Monocytes as gene therapy vectors for the treatment of Alzheimer's disease
The accumulation of amyloid-β protein (Aβ) in Alzheimer’s disease (AD) is a well known pathological event. Decreasing the production or increasing the degradation of Aβ is therefore thought to serve as a potential therapeutic intervention in AD. Recent in vitro and in vivo studies have suggested that certain proteases may be involved in the catabolism of Aβ and defects in the degradation of Aβ could contribute to AD disease progression. Studies implicating the homing of monocytes to regions of CNS damage have led to the idea that it may be possible to use genetically modified monocytes to carry exogenous genes of interest into the brain or other organs for the purposes of gene therapy.
To determine the time course of monocyte recruitment into the brain during the neurodegenerative damage characteristic of Alzheimer’s disease, we used transplanted GFP labeled bone marrow monocytes to characterize the kinetics that peripheral monocytes display once injected into the circulation. We determined the half life of bone marrow derived monocytes after one injection into the peripheral circulation, and found this time to be 1.5 hours post injection. We also examined the effects of the APP+PS1 transgene on the recruitment of peripheral monocytes and showed that these cells are actively recruited to the brains in AD transgenic mouse models compared to non transgenic mice.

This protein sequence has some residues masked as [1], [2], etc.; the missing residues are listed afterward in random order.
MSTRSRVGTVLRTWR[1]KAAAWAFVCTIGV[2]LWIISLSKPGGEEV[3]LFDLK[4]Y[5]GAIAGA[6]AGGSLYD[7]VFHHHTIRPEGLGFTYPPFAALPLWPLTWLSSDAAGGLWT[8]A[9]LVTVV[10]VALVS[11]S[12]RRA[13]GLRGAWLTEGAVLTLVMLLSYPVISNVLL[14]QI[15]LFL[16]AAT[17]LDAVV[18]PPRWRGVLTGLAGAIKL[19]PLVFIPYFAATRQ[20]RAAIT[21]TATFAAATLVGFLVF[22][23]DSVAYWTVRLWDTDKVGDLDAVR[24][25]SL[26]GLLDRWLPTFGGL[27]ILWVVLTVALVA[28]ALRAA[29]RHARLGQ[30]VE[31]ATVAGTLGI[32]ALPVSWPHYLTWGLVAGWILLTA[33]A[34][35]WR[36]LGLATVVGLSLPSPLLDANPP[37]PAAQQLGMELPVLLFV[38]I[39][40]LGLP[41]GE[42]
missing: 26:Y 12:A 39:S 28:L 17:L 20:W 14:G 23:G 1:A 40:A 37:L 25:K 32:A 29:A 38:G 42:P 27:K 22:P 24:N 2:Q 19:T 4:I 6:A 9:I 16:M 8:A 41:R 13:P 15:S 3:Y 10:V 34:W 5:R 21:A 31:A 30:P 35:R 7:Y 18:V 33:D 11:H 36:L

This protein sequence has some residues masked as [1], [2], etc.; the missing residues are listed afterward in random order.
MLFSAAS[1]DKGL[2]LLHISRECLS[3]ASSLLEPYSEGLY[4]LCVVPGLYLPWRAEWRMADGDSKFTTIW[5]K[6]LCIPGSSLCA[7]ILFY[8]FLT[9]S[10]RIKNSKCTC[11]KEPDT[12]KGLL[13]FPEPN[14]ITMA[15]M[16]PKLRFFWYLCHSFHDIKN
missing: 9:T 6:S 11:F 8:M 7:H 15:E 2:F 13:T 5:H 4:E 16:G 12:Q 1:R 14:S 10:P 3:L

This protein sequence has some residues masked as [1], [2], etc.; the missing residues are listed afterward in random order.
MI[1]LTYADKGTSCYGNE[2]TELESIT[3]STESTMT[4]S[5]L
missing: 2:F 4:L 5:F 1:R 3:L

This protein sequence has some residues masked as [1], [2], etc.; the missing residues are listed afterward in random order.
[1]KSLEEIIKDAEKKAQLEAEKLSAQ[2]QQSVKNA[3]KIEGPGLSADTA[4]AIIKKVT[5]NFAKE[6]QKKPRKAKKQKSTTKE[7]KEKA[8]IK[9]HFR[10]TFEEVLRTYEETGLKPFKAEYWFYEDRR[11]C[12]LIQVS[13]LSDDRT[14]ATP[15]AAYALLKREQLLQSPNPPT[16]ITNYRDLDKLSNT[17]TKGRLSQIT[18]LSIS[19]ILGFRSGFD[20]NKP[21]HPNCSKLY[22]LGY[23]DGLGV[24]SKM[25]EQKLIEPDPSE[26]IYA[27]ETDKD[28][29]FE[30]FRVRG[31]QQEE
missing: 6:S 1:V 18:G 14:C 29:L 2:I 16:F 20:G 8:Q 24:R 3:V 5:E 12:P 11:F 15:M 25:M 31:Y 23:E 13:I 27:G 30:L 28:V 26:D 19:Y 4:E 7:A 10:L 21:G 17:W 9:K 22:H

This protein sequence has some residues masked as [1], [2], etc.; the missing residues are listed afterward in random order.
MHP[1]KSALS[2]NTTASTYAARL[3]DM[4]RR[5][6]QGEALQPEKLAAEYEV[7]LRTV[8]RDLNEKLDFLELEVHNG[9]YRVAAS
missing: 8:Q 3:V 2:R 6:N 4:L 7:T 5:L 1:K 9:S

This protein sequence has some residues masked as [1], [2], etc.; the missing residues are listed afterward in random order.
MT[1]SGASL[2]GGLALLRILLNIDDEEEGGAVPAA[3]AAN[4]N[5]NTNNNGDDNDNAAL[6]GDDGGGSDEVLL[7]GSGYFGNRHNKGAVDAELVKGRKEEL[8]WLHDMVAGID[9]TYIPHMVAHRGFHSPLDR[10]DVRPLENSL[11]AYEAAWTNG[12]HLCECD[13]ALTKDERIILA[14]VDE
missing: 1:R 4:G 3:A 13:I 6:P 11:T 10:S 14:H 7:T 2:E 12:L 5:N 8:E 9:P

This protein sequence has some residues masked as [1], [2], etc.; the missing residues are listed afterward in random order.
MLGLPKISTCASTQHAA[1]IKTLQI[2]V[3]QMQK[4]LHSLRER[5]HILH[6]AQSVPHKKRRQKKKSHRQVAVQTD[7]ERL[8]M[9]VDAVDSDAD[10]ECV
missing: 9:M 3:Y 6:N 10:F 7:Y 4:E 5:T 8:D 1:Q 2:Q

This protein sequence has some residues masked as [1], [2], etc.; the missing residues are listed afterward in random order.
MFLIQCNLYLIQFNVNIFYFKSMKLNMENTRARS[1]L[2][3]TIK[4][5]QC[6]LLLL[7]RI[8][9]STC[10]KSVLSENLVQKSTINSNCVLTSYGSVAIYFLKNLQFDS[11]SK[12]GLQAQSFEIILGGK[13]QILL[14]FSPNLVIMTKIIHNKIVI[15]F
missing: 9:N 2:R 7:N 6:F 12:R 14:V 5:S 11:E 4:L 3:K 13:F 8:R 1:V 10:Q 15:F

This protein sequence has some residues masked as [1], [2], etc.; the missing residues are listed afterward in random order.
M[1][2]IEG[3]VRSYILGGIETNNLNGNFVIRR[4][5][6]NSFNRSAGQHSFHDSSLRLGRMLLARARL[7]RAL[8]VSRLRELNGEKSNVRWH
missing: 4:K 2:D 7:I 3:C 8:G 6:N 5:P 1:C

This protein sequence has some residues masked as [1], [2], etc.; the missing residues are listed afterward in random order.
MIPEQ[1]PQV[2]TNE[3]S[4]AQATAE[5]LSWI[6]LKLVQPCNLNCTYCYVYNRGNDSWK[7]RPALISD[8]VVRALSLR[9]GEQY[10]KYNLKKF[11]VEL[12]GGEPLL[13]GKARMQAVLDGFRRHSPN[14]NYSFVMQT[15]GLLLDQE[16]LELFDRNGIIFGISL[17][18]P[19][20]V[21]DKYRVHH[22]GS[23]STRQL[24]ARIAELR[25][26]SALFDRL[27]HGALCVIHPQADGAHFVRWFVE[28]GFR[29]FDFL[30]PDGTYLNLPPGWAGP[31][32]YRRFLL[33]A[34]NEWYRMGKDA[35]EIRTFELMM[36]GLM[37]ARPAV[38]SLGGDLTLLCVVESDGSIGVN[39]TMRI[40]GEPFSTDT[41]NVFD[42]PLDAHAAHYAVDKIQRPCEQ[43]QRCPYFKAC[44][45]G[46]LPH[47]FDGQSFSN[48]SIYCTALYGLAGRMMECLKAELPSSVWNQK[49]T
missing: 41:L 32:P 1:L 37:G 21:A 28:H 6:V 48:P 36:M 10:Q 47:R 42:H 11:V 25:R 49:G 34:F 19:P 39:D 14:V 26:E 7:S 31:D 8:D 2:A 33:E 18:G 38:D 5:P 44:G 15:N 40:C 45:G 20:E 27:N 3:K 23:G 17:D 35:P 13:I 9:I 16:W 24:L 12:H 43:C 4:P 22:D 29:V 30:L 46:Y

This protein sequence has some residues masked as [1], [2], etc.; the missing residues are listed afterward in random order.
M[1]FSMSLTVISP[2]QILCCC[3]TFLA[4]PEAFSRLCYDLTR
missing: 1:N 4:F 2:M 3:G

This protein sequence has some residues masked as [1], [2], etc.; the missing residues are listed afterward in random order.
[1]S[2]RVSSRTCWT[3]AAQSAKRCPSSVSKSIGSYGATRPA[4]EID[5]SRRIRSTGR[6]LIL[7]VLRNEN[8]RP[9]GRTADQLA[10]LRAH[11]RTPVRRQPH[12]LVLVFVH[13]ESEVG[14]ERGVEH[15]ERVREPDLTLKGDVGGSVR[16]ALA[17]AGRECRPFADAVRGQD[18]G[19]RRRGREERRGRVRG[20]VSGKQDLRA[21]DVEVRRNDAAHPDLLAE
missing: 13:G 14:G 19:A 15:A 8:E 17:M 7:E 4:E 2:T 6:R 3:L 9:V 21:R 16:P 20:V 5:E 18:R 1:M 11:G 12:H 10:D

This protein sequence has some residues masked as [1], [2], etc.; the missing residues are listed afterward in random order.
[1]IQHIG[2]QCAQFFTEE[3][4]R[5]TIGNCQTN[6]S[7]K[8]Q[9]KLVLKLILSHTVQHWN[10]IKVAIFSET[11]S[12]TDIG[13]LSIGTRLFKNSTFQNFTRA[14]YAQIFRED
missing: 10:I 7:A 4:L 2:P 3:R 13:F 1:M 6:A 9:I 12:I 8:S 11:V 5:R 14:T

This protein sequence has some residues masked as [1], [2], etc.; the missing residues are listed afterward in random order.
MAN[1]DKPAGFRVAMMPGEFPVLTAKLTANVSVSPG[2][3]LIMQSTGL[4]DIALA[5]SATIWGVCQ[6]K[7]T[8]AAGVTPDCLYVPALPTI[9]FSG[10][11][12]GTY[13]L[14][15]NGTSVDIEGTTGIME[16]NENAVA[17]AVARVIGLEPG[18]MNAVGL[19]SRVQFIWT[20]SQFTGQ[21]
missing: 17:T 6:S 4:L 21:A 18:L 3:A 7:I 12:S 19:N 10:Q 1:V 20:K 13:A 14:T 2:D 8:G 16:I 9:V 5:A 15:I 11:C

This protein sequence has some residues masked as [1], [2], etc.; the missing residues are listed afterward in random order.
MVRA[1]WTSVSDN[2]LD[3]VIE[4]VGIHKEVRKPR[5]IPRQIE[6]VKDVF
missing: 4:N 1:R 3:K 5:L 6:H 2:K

As an approach to increase expression of NEP in a transgenic mouse model of AD, we developed an ex vivo gene therapy method utilizing bone marrow monocytes from GFP mice. These monocytes were transfected with a NEP construct designed to express either a secreted form of NEP or a form which lacks any enzyme activity. Monocytes were administered through a microvascular port twice a week for two months and we observed recruitment of bone marrow-derived monocytes into the CNS. In addition, we found significant reductions in both Aβ and Congo red staining in the NEP-S injected mice only. These studies show that putting monocytes together with an amyloid degrading enzyme such as neprilysin offers a powerful novel therapeutic tool for the treatment of AD.